To the OP, wise advice provided thus far. Now that I have done many, many removals, it is impossible to save the bees every time. Community outreach and education is likely the best bet. You may be more successful making sure that exterminators aren't able to "scare the crap" out of the public with their "killer bee" campaigns.
 

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If you kill it, you remove it. If you can't do that get someone who can.

It is against the law in Maine to throw paint and pesticides in the trash, nobody is ever charged with a crime, but tons are collected every year.
 

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I, too, would be very careful about trying to put rules and regulations in place. You cannot escape the law of unintended consequences when you're implementing new ordinances.

Honeybees are enjoying an all-time high in public awareness, and I would be inclined to figure out a way to leverage that into an educational campaign rather than trying to impose yet another section-subsection-paragraph solution, which may not end up being a solution at all.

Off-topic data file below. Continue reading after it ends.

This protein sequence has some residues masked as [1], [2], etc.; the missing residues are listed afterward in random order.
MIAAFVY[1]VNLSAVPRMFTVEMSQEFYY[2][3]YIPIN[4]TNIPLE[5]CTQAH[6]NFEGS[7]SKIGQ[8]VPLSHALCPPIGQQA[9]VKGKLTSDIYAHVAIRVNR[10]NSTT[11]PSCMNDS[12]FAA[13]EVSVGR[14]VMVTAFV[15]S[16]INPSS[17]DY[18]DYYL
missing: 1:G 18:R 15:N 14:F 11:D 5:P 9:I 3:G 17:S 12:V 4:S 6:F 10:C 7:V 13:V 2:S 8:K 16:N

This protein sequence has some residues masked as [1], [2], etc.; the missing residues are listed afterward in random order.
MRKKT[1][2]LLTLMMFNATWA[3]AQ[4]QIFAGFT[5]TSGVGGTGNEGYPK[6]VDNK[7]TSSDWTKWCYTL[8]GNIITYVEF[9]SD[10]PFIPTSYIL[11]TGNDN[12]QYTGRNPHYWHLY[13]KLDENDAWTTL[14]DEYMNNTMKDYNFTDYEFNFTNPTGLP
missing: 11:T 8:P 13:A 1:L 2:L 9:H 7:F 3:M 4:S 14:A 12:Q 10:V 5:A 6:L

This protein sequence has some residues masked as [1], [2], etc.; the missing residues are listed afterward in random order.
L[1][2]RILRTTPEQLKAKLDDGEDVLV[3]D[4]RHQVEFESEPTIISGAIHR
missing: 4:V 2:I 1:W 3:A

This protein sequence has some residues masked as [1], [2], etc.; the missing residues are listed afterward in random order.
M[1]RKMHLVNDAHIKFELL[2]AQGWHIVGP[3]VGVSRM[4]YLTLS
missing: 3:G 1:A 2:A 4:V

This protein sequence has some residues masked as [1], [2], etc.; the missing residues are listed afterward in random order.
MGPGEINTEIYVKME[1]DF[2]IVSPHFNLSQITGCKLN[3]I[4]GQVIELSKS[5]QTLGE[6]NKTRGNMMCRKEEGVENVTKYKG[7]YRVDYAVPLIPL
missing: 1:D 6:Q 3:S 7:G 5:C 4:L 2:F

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How about you stop seeking to legislate the actions of others. An information campaign to inform people as to the benefits of bees and giving them some options for removal is a less dictator like approach. You NY people seek to regulate everything from pop to popcorn, and it becomes habit, look at other options.
I have to admit. We almost killed a hive in our wall when I was younger. Mom sucked quite a few of them up in the vacuum before a beekeeper volunteered to get the swarm out the next day for a deeply discounted price. There just wasn't any way for us to pay a beekeeper to come get them. But she didn't spray it because one of the keepers explained what could happen to other hives around and how important they were. I wish someone would have suggested to her that her boy (me) could start keeping bees with a little oversight and I would have been tearing at the wall in a heartbeat, lol. Maybe it's just my country upbringing, but I don't like being told what to do, and I also understand that most legislation hurts the people on the bottom the most.

It is our desire to put into place some sort of action that would cause folks to think twice before they decide to destroy that which does not belong to them.